The obvious and rational way of avoiding such future crises is to reduce the levels of greenhouse gas emissions so as to mitigate the adverse effects that such gases have on the global biosphere. The problem in this regard is that the modern capitalist economy is inextricably bound up with the consumption of fossil fuels (and hence the production of greenhouse gasses) and therefore cannot countenance placing constraints on the highly profitable global dependence on fossil fuels.5 Indeed, the very modest attempt at reducing global carbon emissions that is (or was) the Kyoto Protocol regime has been scuppered on the one hand by the world’s leading polluter and global hegemon, the United States, opting out of it, and on the other by the inclusion of a mechanism which allows for the trading of emission permits, thus facilitating the subversion of the goal of emission reduction.

No solution through capitalism

It may be thought that the mere fact that capitalist expansion up to the present has resulted in global warming, among other things, is no reason to assume that we must make a clean break with the system in order to address and overcome this problem. This view, however, fails to take account of the internal logic of the capitalist system and the structural constraints which it places on any social impulses for reform. I want to mention here a few of the reasons why capitalism is incapable of rebottling the genie of environmental degradation which it has conjured.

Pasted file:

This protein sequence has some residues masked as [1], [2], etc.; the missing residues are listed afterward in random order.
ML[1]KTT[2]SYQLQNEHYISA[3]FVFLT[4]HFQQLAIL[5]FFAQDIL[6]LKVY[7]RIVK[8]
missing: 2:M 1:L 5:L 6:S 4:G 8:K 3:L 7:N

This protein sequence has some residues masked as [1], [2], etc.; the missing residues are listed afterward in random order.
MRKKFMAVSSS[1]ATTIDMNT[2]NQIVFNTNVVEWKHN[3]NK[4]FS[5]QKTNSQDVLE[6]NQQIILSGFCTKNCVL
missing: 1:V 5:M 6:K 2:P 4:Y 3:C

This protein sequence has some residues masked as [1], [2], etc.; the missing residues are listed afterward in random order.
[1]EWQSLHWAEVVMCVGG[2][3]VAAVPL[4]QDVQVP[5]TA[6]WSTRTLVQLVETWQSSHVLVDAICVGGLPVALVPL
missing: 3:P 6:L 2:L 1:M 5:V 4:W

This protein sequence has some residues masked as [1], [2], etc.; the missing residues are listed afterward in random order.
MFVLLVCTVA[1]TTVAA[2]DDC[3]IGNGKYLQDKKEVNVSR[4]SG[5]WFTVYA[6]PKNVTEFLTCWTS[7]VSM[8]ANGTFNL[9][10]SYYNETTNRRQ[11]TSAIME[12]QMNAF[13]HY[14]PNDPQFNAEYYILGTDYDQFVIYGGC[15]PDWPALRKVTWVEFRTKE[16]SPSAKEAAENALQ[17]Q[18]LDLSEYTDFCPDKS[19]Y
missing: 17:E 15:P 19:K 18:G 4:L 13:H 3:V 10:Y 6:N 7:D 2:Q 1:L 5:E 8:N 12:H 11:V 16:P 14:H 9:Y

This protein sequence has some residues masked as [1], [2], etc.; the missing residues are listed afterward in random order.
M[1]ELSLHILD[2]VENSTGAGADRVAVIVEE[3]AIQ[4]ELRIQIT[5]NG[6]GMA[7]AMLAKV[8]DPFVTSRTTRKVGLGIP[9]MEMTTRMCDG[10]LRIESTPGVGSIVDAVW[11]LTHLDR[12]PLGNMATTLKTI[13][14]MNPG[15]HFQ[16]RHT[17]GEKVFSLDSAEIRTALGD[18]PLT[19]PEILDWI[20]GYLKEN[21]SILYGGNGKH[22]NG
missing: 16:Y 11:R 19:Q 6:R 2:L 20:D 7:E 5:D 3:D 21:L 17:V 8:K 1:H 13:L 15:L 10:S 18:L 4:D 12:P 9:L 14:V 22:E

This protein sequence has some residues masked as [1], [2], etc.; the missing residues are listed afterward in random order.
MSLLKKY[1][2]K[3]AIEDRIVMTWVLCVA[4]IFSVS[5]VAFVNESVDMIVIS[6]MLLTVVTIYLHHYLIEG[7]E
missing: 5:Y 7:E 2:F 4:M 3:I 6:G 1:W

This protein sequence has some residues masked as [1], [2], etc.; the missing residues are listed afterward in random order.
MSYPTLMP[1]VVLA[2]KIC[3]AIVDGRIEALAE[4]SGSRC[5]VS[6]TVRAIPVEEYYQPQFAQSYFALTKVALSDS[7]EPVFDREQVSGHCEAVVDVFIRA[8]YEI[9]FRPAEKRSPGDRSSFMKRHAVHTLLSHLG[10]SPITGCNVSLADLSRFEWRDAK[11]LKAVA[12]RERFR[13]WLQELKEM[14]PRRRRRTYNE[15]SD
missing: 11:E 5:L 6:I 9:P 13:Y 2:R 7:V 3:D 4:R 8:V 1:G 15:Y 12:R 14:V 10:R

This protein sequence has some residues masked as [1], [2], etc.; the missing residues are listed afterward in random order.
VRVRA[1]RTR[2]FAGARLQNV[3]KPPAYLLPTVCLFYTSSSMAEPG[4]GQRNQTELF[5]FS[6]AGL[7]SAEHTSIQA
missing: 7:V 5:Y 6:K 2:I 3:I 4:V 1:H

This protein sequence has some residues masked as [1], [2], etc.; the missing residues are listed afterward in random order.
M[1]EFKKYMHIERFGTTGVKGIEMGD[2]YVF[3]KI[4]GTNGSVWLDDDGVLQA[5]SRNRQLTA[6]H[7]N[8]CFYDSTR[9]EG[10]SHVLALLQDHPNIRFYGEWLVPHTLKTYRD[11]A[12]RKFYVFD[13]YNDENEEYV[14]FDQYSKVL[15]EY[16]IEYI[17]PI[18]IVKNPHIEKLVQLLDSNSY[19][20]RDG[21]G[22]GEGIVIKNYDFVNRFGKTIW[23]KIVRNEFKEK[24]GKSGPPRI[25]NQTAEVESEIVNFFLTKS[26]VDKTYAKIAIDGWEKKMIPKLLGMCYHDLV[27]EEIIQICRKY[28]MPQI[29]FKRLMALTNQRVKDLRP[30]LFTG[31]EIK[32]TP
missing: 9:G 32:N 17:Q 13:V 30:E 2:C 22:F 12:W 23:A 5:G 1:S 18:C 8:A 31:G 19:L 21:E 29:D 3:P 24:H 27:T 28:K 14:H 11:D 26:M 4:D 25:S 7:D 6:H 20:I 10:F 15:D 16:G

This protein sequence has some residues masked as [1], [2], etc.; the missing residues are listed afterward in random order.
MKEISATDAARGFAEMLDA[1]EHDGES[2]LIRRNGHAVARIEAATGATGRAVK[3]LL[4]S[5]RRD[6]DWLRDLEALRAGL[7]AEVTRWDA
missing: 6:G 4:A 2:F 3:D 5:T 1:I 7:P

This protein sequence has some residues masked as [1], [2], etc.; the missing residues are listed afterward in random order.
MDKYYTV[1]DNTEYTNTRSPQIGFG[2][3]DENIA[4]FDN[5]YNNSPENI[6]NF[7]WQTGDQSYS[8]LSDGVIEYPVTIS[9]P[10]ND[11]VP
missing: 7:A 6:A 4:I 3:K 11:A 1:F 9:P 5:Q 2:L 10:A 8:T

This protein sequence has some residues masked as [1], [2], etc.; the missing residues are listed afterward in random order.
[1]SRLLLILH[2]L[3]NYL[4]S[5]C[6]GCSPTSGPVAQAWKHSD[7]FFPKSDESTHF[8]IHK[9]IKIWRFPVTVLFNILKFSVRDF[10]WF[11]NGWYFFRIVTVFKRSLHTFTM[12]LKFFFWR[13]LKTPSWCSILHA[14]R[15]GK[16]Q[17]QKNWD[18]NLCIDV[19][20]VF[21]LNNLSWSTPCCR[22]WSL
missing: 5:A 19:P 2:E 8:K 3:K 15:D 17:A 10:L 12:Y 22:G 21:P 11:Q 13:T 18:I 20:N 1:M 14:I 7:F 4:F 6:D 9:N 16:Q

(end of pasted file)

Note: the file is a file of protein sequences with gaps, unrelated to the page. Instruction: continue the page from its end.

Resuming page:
First and foremost in this regard is capital’s inherent drive towards self-expansion, or more tangibly, the incessant pursuit by global economic elites of ever greater and faster—that is returned in a shorter time-frame—profits. As Foster notes, “High demand for fossil fuels is… encouraged by the high profits to be obtained from [it], including capital to structure the energy economy around fossil fuels”. In this light, the biggest obstacles and opposition to more fuel-efficient automobiles come from the “whole automobile-petroleum complex, i.e. the most powerful corporations in the world”.6 Thus, given the ceaseless pursuit of profit by economic elites (the expansion of capital) and the fact that capital accum­ulation in modern capitalism is inextricably bound up with the exploitation of fossil fuels, to say nothing of its exploitation of the rest of the environment, the Fabian fallacy that capitalism can mend its ways if only directed towards the ‘right’ policies is unsustainable.